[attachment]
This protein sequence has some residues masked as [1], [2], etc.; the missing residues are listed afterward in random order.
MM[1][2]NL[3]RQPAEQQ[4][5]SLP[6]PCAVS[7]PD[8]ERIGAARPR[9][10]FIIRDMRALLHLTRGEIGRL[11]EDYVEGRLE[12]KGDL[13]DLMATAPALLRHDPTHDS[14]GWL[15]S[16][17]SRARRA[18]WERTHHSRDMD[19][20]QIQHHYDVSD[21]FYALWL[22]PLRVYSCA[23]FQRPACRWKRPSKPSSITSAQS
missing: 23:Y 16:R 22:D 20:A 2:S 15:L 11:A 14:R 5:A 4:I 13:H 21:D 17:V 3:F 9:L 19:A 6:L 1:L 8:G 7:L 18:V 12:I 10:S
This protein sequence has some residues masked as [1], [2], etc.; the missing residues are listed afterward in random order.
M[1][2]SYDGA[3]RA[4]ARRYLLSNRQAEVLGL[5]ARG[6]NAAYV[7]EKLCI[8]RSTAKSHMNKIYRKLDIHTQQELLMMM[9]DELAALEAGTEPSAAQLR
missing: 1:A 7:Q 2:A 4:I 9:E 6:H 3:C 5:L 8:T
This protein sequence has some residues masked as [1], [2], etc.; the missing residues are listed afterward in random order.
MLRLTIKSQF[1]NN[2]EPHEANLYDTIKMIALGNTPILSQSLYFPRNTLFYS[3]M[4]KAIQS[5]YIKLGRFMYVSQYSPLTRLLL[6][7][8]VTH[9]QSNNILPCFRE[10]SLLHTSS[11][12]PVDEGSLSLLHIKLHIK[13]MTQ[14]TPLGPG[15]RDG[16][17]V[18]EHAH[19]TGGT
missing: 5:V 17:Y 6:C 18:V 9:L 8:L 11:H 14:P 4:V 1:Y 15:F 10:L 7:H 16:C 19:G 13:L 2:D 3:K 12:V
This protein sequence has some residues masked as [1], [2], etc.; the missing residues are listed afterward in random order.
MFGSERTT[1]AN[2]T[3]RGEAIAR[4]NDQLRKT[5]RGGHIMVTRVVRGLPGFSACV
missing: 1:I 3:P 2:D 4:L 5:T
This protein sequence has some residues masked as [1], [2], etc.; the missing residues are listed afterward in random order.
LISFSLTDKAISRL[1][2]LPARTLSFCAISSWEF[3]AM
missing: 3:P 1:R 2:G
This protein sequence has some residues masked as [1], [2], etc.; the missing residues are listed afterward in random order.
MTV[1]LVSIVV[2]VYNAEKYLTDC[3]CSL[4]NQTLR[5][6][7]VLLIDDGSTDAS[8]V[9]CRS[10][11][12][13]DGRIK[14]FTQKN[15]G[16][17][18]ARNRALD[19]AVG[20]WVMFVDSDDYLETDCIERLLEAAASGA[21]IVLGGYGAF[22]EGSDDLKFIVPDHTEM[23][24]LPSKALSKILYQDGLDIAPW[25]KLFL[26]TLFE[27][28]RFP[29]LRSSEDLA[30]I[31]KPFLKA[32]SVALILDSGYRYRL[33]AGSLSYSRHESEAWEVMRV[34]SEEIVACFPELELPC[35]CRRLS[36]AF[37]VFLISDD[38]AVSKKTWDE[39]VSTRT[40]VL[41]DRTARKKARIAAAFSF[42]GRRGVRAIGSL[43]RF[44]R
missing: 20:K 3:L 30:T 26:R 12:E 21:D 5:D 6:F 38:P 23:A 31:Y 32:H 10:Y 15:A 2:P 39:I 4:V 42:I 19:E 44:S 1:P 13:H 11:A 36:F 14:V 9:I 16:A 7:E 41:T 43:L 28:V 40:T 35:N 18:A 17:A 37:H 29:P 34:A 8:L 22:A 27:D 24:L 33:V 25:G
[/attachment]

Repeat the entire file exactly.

This protein sequence has some residues masked as [1], [2], etc.; the missing residues are listed afterward in random order.
MM[1][2]NL[3]RQPAEQQ[4][5]SLP[6]PCAVS[7]PD[8]ERIGAARPR[9][10]FIIRDMRALLHLTRGEIGRL[11]EDYVEGRLE[12]KGDL[13]DLMATAPALLRHDPTHDS[14]GWL[15]S[16][17]SRARRA[18]WERTHHSRDMD[19][20]QIQHHYDVSD[21]FYALWL[22]PLRVYSCA[23]FQRPACRWKRPSKPSSITSAQS
missing: 23:Y 16:R 22:D 20:A 2:S 15:L 11:A 14:R 5:A 4:I 13:H 21:D 17:V 3:F 9:L 19:A 6:L 1:L 8:G 7:L 18:V 12:I 10:S
This protein sequence has some residues masked as [1], [2], etc.; the missing residues are listed afterward in random order.
M[1][2]SYDGA[3]RA[4]ARRYLLSNRQAEVLGL[5]ARG[6]NAAYV[7]EKLCI[8]RSTAKSHMNKIYRKLDIHTQQELLMMM[9]DELAALEAGTEPSAAQLR
missing: 1:A 7:Q 2:A 4:I 9:E 6:H 3:C 5:L 8:T
This protein sequence has some residues masked as [1], [2], etc.; the missing residues are listed afterward in random order.
MLRLTIKSQF[1]NN[2]EPHEANLYDTIKMIALGNTPILSQSLYFPRNTLFYS[3]M[4]KAIQS[5]YIKLGRFMYVSQYSPLTRLLL[6][7][8]VTH[9]QSNNILPCFRE[10]SLLHTSS[11][12]PVDEGSLSLLHIKLHIK[13]MTQ[14]TPLGPG[15]RDG[16][17]V[18]EHAH[19]TGGT
missing: 5:V 17:Y 6:C 18:V 9:L 8:L 11:H 14:P 4:V 1:Y 15:F 10:L 7:H 16:C 19:G 13:L 2:D 3:K 12:V
This protein sequence has some residues masked as [1], [2], etc.; the missing residues are listed afterward in random order.
MFGSERTT[1]AN[2]T[3]RGEAIAR[4]NDQLRKT[5]RGGHIMVTRVVRGLPGFSACV
missing: 1:I 3:P 2:D 4:L 5:T
This protein sequence has some residues masked as [1], [2], etc.; the missing residues are listed afterward in random order.
LISFSLTDKAISRL[1][2]LPARTLSFCAISSWEF[3]AM
missing: 3:P 1:R 2:G
This protein sequence has some residues masked as [1], [2], etc.; the missing residues are listed afterward in random order.
MTV[1]LVSIVV[2]VYNAEKYLTDC[3]CSL[4]NQTLR[5][6][7]VLLIDDGSTDAS[8]V[9]CRS[10][11][12][13]DGRIK[14]FTQKN[15]G[16][17][18]ARNRALD[19]AVG[20]WVMFVDSDDYLETDCIERLLEAAASGA[21]IVLGGYGAF[22]EGSDDLKFIVPDHTEM[23][24]LPSKALSKILYQDGLDIAPW[25]KLFL[26]TLFE[27][28]RFP[29]LRSSEDLA[30]I[31]KPFLKA[32]SVALILDSGYRYRL[33]AGSLSYSRHESEAWEVMRV[34]SEEIVACFPELELPC[35]CRRLS[36]AF[37]VFLISDD[38]AVSKKTWDE[39]VSTRT[40]VL[41]DRTARKKARIAAAFSF[42]GRRGVRAIGSL[43]RF[44]R
missing: 20:K 3:L 30:T 26:R 12:E 21:D 5:D 6:F 38:P 23:A 31:Y 32:H 10:Y 15:A 2:P 39:I 4:V 42:I 19:E 44:S 1:P 13:H 11:A 36:F 14:V 9:I 16:A 7:E 41:T 43:L 28:V 40:T 35:N 18:A 17:A 37:H 29:P 34:A 8:L 22:A 27:D 24:L 33:V 25:G